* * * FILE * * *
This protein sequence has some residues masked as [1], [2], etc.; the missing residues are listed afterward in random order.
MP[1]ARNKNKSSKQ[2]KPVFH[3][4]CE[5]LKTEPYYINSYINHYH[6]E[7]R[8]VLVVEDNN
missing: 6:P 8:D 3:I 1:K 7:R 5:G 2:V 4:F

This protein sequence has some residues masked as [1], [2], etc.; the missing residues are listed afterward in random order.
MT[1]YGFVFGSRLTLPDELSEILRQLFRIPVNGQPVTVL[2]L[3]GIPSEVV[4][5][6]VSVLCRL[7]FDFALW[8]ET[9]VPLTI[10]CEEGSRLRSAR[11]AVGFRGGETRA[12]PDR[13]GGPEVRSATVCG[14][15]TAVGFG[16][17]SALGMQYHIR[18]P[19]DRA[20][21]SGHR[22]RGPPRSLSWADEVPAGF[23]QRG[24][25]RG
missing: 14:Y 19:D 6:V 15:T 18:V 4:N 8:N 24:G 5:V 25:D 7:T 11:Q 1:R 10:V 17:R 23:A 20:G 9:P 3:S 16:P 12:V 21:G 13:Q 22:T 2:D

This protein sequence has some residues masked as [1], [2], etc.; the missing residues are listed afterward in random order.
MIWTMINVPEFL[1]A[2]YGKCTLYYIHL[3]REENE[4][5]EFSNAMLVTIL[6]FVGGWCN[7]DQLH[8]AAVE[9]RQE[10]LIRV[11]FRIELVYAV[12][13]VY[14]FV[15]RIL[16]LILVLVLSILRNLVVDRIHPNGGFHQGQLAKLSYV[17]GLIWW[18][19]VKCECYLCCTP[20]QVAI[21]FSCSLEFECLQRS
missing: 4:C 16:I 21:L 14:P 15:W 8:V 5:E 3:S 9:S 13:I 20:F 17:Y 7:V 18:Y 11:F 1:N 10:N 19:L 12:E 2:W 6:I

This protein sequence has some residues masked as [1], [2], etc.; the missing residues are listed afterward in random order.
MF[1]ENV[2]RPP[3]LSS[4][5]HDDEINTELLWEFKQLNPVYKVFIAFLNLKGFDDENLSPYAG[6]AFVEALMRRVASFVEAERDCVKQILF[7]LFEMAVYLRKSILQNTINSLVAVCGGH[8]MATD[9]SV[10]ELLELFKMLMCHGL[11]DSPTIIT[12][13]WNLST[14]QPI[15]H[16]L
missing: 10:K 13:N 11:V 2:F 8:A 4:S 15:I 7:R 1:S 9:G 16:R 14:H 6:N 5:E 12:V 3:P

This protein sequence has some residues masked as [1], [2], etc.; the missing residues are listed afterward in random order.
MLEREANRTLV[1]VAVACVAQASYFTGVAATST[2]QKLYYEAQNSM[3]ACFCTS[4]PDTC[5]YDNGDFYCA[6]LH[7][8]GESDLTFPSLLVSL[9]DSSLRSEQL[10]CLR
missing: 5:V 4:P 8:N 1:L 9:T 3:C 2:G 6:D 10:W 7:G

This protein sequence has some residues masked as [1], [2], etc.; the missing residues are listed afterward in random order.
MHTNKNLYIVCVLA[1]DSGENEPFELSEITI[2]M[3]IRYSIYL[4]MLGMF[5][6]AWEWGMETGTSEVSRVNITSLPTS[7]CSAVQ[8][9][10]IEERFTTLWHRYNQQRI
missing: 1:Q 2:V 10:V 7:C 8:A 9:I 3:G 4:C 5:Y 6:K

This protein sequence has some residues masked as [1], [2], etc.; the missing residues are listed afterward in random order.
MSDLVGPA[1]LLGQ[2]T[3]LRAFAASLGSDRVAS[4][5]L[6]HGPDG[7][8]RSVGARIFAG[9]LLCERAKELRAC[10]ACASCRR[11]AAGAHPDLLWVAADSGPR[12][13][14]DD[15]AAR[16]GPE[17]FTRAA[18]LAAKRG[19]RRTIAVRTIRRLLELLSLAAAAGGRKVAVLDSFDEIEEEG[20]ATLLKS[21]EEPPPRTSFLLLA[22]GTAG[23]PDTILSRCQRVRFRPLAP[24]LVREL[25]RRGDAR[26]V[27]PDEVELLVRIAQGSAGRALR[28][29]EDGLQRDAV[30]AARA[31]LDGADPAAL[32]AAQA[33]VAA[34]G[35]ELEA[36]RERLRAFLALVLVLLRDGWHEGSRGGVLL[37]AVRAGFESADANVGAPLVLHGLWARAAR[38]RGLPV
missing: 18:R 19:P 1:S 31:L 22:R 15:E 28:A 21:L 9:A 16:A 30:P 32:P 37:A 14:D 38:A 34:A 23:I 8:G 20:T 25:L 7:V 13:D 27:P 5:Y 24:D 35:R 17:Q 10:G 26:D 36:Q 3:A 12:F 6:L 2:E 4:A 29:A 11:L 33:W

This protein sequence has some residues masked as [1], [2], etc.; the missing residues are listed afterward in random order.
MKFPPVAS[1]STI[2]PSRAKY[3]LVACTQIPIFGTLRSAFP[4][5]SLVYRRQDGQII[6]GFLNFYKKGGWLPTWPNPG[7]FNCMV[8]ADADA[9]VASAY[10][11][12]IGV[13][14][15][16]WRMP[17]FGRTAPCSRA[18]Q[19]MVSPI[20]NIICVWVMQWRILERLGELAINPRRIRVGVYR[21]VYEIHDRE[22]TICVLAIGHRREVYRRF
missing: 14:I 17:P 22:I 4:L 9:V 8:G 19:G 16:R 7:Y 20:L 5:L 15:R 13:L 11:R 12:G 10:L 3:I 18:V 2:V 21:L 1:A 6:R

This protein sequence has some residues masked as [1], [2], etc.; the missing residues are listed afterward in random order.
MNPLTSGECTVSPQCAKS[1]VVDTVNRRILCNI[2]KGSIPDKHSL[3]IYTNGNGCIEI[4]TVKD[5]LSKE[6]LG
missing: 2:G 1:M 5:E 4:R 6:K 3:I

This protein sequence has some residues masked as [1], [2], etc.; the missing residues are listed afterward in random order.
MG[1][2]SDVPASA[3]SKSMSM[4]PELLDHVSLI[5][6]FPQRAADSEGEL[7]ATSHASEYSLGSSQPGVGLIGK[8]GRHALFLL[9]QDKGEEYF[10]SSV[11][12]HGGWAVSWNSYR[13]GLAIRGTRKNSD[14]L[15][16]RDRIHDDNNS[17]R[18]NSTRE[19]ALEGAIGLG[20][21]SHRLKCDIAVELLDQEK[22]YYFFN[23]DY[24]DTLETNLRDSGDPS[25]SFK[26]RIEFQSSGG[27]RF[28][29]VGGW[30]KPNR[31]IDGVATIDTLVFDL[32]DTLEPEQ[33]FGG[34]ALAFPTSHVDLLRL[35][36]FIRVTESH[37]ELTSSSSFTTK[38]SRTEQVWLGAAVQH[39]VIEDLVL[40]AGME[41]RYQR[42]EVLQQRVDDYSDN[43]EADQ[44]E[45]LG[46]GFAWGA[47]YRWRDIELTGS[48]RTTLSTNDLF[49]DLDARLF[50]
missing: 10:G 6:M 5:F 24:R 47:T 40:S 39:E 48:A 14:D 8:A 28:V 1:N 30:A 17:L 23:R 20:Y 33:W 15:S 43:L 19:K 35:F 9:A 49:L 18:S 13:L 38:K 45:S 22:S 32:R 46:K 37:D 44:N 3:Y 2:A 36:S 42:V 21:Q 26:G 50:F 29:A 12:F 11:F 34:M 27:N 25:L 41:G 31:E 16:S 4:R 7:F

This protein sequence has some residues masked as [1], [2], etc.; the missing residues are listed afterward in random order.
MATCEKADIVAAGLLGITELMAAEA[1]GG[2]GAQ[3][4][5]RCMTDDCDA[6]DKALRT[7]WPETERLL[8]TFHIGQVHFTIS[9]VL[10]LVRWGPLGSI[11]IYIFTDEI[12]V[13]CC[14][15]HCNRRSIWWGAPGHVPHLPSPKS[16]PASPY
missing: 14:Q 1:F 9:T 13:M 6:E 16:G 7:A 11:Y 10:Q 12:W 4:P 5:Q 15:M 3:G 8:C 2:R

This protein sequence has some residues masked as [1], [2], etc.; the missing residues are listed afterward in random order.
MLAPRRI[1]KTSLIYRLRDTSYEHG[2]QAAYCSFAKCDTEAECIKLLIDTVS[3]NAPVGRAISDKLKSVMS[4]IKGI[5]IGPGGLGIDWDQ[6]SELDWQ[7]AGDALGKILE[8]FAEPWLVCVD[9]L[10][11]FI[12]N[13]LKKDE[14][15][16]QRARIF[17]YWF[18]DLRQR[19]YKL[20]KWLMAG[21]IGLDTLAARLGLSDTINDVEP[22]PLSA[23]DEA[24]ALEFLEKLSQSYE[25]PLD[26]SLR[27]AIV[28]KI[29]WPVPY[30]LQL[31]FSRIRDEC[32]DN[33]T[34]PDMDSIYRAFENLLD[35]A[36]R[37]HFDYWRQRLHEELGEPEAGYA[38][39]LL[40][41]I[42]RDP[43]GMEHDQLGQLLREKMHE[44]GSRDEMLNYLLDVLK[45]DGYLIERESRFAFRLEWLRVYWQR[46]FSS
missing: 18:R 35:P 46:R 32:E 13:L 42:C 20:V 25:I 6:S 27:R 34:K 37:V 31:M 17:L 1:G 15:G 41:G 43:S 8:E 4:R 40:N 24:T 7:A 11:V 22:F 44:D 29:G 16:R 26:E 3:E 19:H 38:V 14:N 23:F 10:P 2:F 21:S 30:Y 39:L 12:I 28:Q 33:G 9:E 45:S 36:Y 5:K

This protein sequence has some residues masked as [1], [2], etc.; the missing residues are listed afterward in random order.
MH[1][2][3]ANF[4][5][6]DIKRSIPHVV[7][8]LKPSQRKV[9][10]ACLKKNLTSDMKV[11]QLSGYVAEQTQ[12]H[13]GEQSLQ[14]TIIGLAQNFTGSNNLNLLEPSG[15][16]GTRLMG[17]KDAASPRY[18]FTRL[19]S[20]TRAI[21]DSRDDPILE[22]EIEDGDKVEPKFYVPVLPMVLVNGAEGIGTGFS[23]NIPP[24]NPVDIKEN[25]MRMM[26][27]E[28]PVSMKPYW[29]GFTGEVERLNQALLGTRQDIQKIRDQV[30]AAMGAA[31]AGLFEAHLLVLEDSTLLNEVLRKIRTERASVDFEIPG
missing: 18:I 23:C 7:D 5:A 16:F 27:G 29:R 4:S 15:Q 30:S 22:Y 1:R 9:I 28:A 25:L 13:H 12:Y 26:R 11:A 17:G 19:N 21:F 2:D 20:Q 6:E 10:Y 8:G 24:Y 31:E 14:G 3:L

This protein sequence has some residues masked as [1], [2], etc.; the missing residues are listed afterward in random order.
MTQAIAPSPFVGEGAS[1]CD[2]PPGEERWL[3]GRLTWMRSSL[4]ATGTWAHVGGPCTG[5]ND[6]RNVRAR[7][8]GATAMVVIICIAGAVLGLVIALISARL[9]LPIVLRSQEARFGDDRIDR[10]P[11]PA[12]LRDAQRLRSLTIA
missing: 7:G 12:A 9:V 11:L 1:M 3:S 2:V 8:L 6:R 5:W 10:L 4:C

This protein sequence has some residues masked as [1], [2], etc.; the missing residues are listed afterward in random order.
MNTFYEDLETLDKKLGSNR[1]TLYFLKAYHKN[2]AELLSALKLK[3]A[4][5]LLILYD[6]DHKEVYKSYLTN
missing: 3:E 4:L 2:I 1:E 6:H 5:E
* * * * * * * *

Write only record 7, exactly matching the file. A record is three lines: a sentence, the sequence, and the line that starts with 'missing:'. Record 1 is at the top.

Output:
This protein sequence has some residues masked as [1], [2], etc.; the missing residues are listed afterward in random order.
MSDLVGPA[1]LLGQ[2]T[3]LRAFAASLGSDRVAS[4][5]L[6]HGPDG[7][8]RSVGARIFAG[9]LLCERAKELRAC[10]ACASCRR[11]AAGAHPDLLWVAADSGPR[12][13][14]DD[15]AAR[16]GPE[17]FTRAA[18]LAAKRG[19]RRTIAVRTIRRLLELLSLAAAAGGRKVAVLDSFDEIEEEG[20]ATLLKS[21]EEPPPRTSFLLLA[22]GTAG[23]PDTILSRCQRVRFRPLAP[24]LVREL[25]RRGDAR[26]V[27]PDEVELLVRIAQGSAGRALR[28][29]EDGLQRDAV[30]AARA[31]LDGADPAAL[32]AAQA[33]VAA[34]G[35]ELEA[36]RERLRAFLALVLVLLRDGWHEGSRGGVLL[37]AVRAGFESADANVGAPLVLHGLWARAAR[38]RGLPV
missing: 18:R 19:P 1:S 31:L 22:R 15:E 28:A 21:L 9:A 16:A 30:P 32:P 37:A 14:D 38:A 34:A 23:I 8:G 20:T 25:L 7:V 13:D 27:P 5:Y 24:D 35:R 17:Q 10:G 26:D 36:Q 3:A 12:F 6:L 2:E 4:A 29:A 11:L 33:W